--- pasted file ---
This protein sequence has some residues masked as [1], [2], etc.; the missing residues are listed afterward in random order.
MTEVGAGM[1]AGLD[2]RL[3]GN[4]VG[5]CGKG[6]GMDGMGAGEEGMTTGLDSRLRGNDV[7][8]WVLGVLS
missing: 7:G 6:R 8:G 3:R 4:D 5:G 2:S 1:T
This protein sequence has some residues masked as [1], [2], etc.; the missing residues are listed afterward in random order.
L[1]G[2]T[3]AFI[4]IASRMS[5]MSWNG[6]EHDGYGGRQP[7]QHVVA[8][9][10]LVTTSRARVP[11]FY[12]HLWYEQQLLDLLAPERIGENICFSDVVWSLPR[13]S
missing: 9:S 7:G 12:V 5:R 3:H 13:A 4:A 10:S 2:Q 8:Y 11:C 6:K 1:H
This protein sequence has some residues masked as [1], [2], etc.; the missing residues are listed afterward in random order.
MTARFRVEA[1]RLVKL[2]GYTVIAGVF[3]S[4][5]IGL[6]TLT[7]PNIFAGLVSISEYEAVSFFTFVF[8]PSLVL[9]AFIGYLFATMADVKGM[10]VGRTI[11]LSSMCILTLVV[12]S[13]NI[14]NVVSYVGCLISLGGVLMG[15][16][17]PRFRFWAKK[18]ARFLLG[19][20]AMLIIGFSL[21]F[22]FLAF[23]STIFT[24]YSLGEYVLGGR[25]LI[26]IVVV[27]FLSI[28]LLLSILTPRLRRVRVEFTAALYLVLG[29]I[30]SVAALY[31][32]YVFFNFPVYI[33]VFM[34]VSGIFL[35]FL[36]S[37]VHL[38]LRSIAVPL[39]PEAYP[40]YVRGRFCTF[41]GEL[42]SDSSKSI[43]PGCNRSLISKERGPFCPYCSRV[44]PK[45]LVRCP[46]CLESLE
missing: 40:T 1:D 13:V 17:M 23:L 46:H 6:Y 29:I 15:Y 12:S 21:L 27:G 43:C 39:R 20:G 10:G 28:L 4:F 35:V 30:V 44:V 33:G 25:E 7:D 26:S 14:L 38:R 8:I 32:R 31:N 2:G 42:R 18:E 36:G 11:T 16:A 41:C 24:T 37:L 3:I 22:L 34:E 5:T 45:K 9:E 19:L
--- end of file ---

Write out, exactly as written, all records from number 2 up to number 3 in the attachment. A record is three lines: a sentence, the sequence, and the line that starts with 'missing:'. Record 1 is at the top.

This protein sequence has some residues masked as [1], [2], etc.; the missing residues are listed afterward in random order.
L[1]G[2]T[3]AFI[4]IASRMS[5]MSWNG[6]EHDGYGGRQP[7]QHVVA[8][9][10]LVTTSRARVP[11]FY[12]HLWYEQQLLDLLAPERIGENICFSDVVWSLPR[13]S
missing: 9:S 7:G 12:V 5:R 3:H 13:A 4:A 10:S 2:Q 8:Y 11:C 6:K 1:H
This protein sequence has some residues masked as [1], [2], etc.; the missing residues are listed afterward in random order.
MTARFRVEA[1]RLVKL[2]GYTVIAGVF[3]S[4][5]IGL[6]TLT[7]PNIFAGLVSISEYEAVSFFTFVF[8]PSLVL[9]AFIGYLFATMADVKGM[10]VGRTI[11]LSSMCILTLVV[12]S[13]NI[14]NVVSYVGCLISLGGVLMG[15][16][17]PRFRFWAKK[18]ARFLLG[19][20]AMLIIGFSL[21]F[22]FLAF[23]STIFT[24]YSLGEYVLGGR[25]LI[26]IVVV[27]FLSI[28]LLLSILTPRLRRVRVEFTAALYLVLG[29]I[30]SVAALY[31][32]YVFFNFPVYI[33]VFM[34]VSGIFL[35]FL[36]S[37]VHL[38]LRSIAVPL[39]PEAYP[40]YVRGRFCTF[41]GEL[42]SDSSKSI[43]PGCNRSLISKERGPFCPYCSRV[44]PK[45]LVRCP[46]CLESLE
missing: 40:T 1:D 13:V 17:M 23:L 46:H 6:Y 29:I 15:Y 12:S 21:L 27:G 43:C 39:R 20:G 10:G 28:L 4:F 35:V 30:V 44:V 33:G 25:E 7:D 26:S 14:L 38:R 8:I 32:R 31:N 2:G 42:R 18:E 36:G 11:T 16:A 41:C 24:T 37:L 3:I 22:L 34:E 5:T 45:K 9:E 19:L